Obsessive Compulsive Disorder (OCD) is a type of anxiety which is characterised by obsessions and compulsions.
What are Obsessions?
Obsessions are thoughts, ideas, or pictures that keep coming into your mind even though you do not want them to. They may be unpleasant, silly, embarrassing or distressing.
What are Compulsions?
Compulsions are things that you believe you have to do even though you may know they do not make sense. You might feel worried or angry or frustrated until you have finished what you have to do. Compulsions are the rituals we often do to make the obsessions go away for a while or to feel less uncomfortable – those obsessive thoughts torment us very much, and make us feel very uneasy.
What is OCD?
OCD is not a matter of choice, and resolving it is not a matter of willpower. However, it does require good intentions. OCD is thought to originate in the brain and affects your thoughts, feelings and behaviour.
Research has shown that there are two specific areas of the brain that are involved in OCD.
- A part of the brain that controls the ‘stop signal’ for repetitive behaviour,
- The other controls complex emotions such as worry about harming others, guilt and disgust.
So we don’t get bogged down in the complicated brain mechanisms, let’s liken OCD to a brain hiccup. When the stop signal fails, the circuit between these two brain areas hiccups which results in OCD symptoms. It’s as though the brain activates a fire alarm when there isn’t any smoke, and even when it knows better, it keeps the fire hoses spraying water.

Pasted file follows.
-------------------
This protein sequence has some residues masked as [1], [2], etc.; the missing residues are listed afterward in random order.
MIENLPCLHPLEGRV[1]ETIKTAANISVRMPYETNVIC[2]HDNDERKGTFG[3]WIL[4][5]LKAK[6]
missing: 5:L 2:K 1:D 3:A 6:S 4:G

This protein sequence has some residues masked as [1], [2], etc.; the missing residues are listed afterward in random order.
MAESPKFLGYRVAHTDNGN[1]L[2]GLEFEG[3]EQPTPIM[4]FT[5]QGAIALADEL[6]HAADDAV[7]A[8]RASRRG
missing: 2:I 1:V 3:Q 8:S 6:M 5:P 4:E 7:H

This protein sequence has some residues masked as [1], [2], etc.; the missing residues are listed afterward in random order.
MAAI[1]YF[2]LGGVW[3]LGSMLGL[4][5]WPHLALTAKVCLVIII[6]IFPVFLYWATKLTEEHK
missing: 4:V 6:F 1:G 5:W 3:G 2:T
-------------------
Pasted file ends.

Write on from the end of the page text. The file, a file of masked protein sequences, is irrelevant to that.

What type of therapy can help?
There are forms of therapy that specifically target these brain hiccups by recruiting normal stop signals and quieting down the emotional response such as:
Cognitive Behavior Therapy (CBT) – CBT is the term used for a school of therapies that share the underlying assumption that people are disturbed not by events in their lives but by their beliefs about those events. It is a logical and practical approach to help people with their emotional problems by changing their thinking and their behaviour.
Want to know more? Contact Life & Mind Psychology on (02) 9525 8443. We have Clinical Psychologists trained in evidence based therapies to help you or your child to overcome such difficulties.